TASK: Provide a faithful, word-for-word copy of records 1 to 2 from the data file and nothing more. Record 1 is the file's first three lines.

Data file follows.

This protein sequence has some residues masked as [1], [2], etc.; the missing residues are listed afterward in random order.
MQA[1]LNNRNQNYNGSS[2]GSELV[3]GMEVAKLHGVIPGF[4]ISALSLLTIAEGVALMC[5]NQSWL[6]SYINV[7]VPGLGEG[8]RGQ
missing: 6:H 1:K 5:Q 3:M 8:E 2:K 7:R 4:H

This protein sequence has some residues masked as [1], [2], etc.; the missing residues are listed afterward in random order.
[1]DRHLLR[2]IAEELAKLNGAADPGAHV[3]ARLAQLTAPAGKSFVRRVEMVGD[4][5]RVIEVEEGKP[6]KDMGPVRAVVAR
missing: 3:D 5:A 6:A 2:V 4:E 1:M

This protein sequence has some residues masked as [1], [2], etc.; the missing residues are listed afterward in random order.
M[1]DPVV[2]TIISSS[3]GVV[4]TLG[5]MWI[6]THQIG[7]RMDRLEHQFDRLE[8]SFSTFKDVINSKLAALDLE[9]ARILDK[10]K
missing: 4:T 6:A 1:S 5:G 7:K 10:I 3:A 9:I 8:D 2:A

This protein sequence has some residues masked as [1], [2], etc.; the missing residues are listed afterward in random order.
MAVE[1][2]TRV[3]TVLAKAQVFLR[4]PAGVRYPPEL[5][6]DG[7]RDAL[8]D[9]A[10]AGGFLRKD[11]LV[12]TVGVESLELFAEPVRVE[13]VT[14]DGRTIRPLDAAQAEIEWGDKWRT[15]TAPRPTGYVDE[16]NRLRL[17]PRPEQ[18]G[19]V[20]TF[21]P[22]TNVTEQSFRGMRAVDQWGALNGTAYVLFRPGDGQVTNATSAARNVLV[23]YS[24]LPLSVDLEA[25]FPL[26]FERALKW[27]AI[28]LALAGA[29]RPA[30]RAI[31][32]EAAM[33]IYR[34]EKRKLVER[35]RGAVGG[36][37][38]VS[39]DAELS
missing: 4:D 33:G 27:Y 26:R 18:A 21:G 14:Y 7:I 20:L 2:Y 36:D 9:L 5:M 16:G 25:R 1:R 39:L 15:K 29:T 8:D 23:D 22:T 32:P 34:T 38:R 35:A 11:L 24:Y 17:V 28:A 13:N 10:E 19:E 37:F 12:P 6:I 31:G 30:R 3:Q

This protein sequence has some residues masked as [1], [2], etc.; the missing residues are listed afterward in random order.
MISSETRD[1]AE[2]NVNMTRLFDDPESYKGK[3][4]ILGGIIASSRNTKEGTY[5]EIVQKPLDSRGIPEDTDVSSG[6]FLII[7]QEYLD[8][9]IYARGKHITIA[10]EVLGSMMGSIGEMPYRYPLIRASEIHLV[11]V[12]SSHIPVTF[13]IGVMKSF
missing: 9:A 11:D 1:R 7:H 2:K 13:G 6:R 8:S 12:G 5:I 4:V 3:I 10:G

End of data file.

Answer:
This protein sequence has some residues masked as [1], [2], etc.; the missing residues are listed afterward in random order.
MQA[1]LNNRNQNYNGSS[2]GSELV[3]GMEVAKLHGVIPGF[4]ISALSLLTIAEGVALMC[5]NQSWL[6]SYINV[7]VPGLGEG[8]RGQ
missing: 6:H 1:K 5:Q 3:M 8:E 2:K 7:R 4:H

This protein sequence has some residues masked as [1], [2], etc.; the missing residues are listed afterward in random order.
[1]DRHLLR[2]IAEELAKLNGAADPGAHV[3]ARLAQLTAPAGKSFVRRVEMVGD[4][5]RVIEVEEGKP[6]KDMGPVRAVVAR
missing: 3:D 5:A 6:A 2:V 4:E 1:M